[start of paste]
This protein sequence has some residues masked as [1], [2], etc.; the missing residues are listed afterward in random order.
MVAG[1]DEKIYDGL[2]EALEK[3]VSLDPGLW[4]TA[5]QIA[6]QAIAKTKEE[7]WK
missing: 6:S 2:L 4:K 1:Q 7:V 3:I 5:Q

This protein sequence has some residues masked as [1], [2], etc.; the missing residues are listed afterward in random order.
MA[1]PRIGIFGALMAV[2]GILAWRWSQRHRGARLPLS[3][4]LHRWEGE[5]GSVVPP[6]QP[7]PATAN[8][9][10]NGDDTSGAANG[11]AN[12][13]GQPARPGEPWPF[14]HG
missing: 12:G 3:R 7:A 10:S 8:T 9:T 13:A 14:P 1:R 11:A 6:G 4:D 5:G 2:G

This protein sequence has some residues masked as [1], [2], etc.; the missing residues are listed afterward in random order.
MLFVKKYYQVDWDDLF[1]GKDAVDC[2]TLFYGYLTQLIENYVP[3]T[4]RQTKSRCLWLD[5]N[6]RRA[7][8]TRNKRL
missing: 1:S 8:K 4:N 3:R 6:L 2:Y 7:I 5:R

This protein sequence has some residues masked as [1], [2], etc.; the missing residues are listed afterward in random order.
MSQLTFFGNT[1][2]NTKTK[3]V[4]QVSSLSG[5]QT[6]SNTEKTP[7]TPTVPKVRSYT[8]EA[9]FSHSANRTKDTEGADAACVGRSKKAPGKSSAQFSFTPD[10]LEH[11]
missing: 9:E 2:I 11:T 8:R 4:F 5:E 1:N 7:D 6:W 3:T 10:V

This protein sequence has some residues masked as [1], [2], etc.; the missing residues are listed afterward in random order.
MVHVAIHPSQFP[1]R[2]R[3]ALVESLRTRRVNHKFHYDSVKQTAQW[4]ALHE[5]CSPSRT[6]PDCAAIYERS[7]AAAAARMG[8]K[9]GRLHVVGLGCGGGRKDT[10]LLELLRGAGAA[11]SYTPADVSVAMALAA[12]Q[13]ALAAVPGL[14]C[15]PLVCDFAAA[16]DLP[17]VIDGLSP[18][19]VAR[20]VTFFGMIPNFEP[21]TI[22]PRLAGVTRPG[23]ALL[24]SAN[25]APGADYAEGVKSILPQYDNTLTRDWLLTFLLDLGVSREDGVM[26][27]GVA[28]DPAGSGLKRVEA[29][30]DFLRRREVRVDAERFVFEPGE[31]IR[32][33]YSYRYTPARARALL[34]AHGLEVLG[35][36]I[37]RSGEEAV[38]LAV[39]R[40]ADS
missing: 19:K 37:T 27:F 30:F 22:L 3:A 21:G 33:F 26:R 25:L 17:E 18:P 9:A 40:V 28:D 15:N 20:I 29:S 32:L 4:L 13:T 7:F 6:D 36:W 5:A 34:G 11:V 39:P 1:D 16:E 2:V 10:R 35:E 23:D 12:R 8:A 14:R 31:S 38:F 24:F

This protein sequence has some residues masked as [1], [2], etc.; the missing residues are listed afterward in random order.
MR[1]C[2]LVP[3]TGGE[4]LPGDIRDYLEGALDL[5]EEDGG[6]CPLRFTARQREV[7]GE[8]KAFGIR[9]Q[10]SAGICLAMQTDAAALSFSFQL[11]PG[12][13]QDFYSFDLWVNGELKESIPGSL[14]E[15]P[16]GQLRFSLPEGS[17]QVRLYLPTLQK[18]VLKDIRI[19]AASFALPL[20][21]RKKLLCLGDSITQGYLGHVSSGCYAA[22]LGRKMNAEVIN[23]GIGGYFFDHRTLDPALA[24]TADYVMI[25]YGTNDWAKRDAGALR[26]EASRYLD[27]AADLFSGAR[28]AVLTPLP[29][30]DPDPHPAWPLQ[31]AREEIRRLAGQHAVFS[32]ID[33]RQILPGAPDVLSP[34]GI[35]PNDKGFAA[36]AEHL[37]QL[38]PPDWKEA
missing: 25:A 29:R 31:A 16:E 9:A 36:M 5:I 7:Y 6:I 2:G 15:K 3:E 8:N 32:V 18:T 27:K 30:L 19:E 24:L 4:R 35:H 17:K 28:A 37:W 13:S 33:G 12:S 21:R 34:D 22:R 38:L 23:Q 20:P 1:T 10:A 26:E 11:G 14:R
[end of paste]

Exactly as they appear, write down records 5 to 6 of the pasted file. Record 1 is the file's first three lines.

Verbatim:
This protein sequence has some residues masked as [1], [2], etc.; the missing residues are listed afterward in random order.
MVHVAIHPSQFP[1]R[2]R[3]ALVESLRTRRVNHKFHYDSVKQTAQW[4]ALHE[5]CSPSRT[6]PDCAAIYERS[7]AAAAARMG[8]K[9]GRLHVVGLGCGGGRKDT[10]LLELLRGAGAA[11]SYTPADVSVAMALAA[12]Q[13]ALAAVPGL[14]C[15]PLVCDFAAA[16]DLP[17]VIDGLSP[18][19]VAR[20]VTFFGMIPNFEP[21]TI[22]PRLAGVTRPG[23]ALL[24]SAN[25]APGADYAEGVKSILPQYDNTLTRDWLLTFLLDLGVSREDGVM[26][27]GVA[28]DPAGSGLKRVEA[29][30]DFLRRREVRVDAERFVFEPGE[31]IR[32][33]YSYRYTPARARALL[34]AHGLEVLG[35][36]I[37]RSGEEAV[38]LAV[39]R[40]ADS
missing: 19:K 37:T 27:F 30:F 22:L 3:A 21:G 33:F 26:R 25:L 17:E 18:P 9:A 40:V 28:D 15:N 20:I 29:S 32:L 4:L 13:T 7:F 6:D 36:W 5:A 34:G 11:V 39:P 1:D 16:E 2:V 10:R 35:E 23:D 12:R 8:A 14:R 31:S 38:F 24:F

This protein sequence has some residues masked as [1], [2], etc.; the missing residues are listed afterward in random order.
MR[1]C[2]LVP[3]TGGE[4]LPGDIRDYLEGALDL[5]EEDGG[6]CPLRFTARQREV[7]GE[8]KAFGIR[9]Q[10]SAGICLAMQTDAAALSFSFQL[11]PG[12][13]QDFYSFDLWVNGELKESIPGSL[14]E[15]P[16]GQLRFSLPEGS[17]QVRLYLPTLQK[18]VLKDIRI[19]AASFALPL[20][21]RKKLLCLGDSITQGYLGHVSSGCYAA[22]LGRKMNAEVIN[23]GIGGYFFDHRTLDPALA[24]TADYVMI[25]YGTNDWAKRDAGALR[26]EASRYLD[27]AADLFSGAR[28]AVLTPLP[29][30]DPDPHPAWPLQ[31]AREEIRRLAGQHAVFS[32]ID[33]RQILPGAPDVLSP[34]GI[35]PNDKGFAA[36]AEHL[37]QL[38]PPDWKEA
missing: 25:A 29:R 31:A 16:E 9:A 36:M 5:I 7:Y 6:I 2:G 15:K 3:E 8:N 32:V 18:T 27:K 30:L 19:E 24:L 4:R 35:H 17:K 28:A 37:W 13:S 33:G 12:S 21:R 34:D 22:R 38:L 23:Q 20:P 1:T 10:A 26:E 11:G 14:R